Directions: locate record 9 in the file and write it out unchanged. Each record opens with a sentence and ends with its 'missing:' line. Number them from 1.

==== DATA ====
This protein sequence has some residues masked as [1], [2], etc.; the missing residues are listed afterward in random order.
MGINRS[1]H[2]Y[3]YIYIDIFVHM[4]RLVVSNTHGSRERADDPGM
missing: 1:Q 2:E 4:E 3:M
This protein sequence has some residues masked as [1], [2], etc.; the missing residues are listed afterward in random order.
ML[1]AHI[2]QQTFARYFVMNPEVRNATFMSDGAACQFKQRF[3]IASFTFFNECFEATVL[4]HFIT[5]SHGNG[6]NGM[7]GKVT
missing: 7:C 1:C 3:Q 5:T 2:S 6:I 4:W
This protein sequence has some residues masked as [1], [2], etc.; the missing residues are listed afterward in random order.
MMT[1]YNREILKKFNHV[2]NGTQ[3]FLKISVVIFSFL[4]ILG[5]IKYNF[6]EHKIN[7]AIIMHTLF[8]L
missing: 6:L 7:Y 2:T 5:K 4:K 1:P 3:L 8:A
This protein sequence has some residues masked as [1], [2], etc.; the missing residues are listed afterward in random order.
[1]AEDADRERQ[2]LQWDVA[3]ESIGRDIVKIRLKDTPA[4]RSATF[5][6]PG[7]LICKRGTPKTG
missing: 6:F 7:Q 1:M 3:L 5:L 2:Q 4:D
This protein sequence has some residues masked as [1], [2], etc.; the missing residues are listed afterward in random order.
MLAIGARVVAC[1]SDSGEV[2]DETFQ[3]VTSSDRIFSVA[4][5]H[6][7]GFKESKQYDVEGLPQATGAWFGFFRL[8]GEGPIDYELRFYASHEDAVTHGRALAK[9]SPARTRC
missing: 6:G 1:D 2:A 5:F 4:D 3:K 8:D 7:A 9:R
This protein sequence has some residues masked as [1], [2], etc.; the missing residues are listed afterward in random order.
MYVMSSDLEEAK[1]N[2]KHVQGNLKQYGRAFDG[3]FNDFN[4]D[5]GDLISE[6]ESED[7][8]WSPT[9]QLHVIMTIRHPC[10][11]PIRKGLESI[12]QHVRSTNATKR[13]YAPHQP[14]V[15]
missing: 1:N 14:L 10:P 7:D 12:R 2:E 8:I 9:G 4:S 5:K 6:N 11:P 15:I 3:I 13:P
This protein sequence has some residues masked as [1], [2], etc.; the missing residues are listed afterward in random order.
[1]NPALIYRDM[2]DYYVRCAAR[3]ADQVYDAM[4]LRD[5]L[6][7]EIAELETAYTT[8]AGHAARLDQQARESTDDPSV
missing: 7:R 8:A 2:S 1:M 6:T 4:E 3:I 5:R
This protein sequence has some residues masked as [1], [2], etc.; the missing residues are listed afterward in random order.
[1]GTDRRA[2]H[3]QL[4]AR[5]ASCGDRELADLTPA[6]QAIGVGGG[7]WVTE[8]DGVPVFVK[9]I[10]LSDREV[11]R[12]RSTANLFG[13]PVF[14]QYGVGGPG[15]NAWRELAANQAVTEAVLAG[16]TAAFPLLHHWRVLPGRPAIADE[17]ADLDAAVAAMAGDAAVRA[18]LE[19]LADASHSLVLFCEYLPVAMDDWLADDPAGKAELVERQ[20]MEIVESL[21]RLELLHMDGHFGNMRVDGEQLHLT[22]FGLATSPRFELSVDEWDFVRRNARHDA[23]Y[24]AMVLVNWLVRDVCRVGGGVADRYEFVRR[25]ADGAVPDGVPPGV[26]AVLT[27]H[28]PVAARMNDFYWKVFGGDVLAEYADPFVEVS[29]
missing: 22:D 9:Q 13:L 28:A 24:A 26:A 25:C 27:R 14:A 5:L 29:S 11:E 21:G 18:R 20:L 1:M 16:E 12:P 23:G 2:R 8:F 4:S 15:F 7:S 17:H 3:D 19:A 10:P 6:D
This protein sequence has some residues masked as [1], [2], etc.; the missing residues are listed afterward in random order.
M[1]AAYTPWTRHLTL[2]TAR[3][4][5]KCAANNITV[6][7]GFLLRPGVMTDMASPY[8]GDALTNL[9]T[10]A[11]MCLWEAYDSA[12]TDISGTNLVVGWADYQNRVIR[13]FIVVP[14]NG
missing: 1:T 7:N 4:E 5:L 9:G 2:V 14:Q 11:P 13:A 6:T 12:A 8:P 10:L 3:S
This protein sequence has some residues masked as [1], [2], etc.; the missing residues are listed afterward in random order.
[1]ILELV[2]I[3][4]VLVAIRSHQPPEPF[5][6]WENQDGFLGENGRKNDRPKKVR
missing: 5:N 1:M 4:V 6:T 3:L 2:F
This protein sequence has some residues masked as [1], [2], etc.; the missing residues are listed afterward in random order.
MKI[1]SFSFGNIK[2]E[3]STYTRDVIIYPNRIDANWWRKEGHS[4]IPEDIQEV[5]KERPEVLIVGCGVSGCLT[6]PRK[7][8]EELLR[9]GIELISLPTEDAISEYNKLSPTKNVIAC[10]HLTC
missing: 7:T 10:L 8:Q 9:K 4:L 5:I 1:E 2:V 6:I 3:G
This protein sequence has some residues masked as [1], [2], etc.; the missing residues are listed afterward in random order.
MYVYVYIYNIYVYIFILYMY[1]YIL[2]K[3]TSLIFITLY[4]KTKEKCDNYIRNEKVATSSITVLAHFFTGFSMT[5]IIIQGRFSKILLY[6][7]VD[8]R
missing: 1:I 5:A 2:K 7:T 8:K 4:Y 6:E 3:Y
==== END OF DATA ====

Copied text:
This protein sequence has some residues masked as [1], [2], etc.; the missing residues are listed afterward in random order.
M[1]AAYTPWTRHLTL[2]TAR[3][4][5]KCAANNITV[6][7]GFLLRPGVMTDMASPY[8]GDALTNL[9]T[10]A[11]MCLWEAYDSA[12]TDISGTNLVVGWADYQNRVIR[13]FIVVP[14]NG
missing: 1:T 7:N 4:E 5:L 9:G 2:V 14:Q 11:P 13:A 6:T 12:A 8:P 10:L 3:S